An organization's ability to learn, and translate that learning into action rapidly, is the ultimate competitive advantage. Jack Welch.
Human Capital Theory (HCT) purports that peoples learning capacity when effectively utilised results in profitability for the individual, organisation and society at large. It underlines or seeks to explain why Human Resource Development (HRD) is beneficial not only for the individual, but for the firm and the macro-economy.
The extent to which firms undertake training is important in establishing the amount of support for human capital theory. During 2001 – 2002, the Australian Bureau of Statistics reported 81% of all Australian employers provided ...view middle of the document...
Research of various academic papers will be undertaken with a view to obtaining evidence that supports the view that training in isolation cannot achieve the human capital outcomes or returns. Lastly a review of the latest available research will be undertaken to ascertain current trends. For this paper HRD and training is viewed as a practice in its own right separate to other human resource factors.
Human Capital and its Origins
The early economists were the first to use the term Human Capital. Schultz (1961) defined Human Capital as the knowledge and skills that people acquire through education and training that yields returns. Denison (1962) further analysed its contribution to economic growth not explained by increases in other capital, labour and productive land.
Economists gave voice to the advantages human capital had on employees as individuals in their own right or as employees of an organisation. Becker (1964) was one of the first to associate human capital with both improved income to the individual and to society in general given the improved productivity as a result of the education. Blaug (1976) presented human capital as the idea the people spend on themselves in diverse ways by purchasing education and training for their own future pecuniary and non pecuniary gains.
Later papers were prepared in support of human capitals effect on society or the macro-economy. Becker et al (1990) defines human capital in the form or a fertility model and argues there is a correlation between family size and the decision to invest. Becker (1993) looked at the economic effects of investments in education on employment and earnings.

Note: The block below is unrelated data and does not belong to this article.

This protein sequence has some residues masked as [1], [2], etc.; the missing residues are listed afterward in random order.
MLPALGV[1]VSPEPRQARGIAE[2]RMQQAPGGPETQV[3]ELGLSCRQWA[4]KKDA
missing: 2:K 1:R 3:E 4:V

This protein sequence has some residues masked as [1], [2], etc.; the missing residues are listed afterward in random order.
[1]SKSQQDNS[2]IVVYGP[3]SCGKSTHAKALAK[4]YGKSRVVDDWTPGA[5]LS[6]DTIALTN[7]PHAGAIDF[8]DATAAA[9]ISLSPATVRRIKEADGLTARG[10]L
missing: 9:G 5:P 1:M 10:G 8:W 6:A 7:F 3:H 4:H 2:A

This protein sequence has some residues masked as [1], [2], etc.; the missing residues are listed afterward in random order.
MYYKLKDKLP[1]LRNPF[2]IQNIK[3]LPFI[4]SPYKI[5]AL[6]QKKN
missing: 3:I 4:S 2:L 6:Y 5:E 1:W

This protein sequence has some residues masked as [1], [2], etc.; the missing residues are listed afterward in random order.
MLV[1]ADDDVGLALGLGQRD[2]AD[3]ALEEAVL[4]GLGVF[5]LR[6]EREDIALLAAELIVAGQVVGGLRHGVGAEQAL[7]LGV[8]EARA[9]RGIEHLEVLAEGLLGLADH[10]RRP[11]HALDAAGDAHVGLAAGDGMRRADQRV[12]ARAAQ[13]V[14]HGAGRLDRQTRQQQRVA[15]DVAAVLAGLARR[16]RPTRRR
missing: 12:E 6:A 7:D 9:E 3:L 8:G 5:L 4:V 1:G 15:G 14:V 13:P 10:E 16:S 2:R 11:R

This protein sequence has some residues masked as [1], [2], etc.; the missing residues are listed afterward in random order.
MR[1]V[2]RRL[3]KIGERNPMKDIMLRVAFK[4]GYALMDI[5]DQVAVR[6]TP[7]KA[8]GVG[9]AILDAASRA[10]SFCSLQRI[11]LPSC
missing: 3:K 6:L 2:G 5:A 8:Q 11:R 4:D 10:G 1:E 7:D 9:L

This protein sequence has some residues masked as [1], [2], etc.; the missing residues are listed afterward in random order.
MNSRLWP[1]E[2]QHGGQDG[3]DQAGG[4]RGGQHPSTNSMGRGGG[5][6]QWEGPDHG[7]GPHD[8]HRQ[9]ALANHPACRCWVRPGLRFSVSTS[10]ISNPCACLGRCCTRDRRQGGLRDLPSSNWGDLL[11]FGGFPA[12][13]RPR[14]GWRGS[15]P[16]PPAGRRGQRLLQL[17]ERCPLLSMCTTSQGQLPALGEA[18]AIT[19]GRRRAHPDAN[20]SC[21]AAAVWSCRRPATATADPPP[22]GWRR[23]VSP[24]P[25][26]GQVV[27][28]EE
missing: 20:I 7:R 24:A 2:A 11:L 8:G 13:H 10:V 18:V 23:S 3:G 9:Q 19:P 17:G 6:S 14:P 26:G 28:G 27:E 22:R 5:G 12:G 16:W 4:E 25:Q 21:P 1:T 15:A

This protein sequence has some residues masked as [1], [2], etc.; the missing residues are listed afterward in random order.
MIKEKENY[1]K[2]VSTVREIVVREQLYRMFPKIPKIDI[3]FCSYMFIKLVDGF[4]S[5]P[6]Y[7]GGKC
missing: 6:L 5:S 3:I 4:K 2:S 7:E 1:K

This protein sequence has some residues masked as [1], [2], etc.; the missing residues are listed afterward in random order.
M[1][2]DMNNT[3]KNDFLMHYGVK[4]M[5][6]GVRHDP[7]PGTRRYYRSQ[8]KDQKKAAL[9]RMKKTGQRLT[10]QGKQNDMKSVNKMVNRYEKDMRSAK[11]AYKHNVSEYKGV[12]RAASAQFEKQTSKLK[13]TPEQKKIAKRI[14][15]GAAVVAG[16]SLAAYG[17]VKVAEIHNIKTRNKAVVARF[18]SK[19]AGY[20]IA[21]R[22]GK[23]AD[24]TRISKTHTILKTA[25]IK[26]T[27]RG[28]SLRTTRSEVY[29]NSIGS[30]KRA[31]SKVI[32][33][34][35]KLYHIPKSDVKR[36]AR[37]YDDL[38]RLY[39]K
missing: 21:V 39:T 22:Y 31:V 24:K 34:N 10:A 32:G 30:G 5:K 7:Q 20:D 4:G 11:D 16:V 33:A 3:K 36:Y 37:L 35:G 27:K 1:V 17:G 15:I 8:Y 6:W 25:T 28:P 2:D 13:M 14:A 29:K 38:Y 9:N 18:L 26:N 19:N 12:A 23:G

Support for Human Capital Theory in Isolation
The increasing level of competition at the macro-economic level has led manager’s searching for ways to improve performance of the business by seeing human resources as representing a source of sustainable competitive advantage (Barney, 1991).
The changing focus to improving Human Capital stems from the proliferation of organisational change programs introduced by enterprises in an attempt to improve their global competitiveness (Hilmer & Donaldson, 1996). HRT stresses the importance of raising individual productivity. Theories of human resource development view training as part of the strategy to increase employee commitment to the organisation (Smith & Hayton, 1999). Not only has this change led to an increase in the provision of training but it has changed the type of training from specific training to general training,raining is seen as a necessity, given general training more aligns with change programs. Specific training is skills which can only be used within the same organisation. This type of training lessens the risk of losing employees as the skills are not transferrable to other organisations. General training is learned skills that can easily be transferred to another organisation, for example interpersonal, team building and...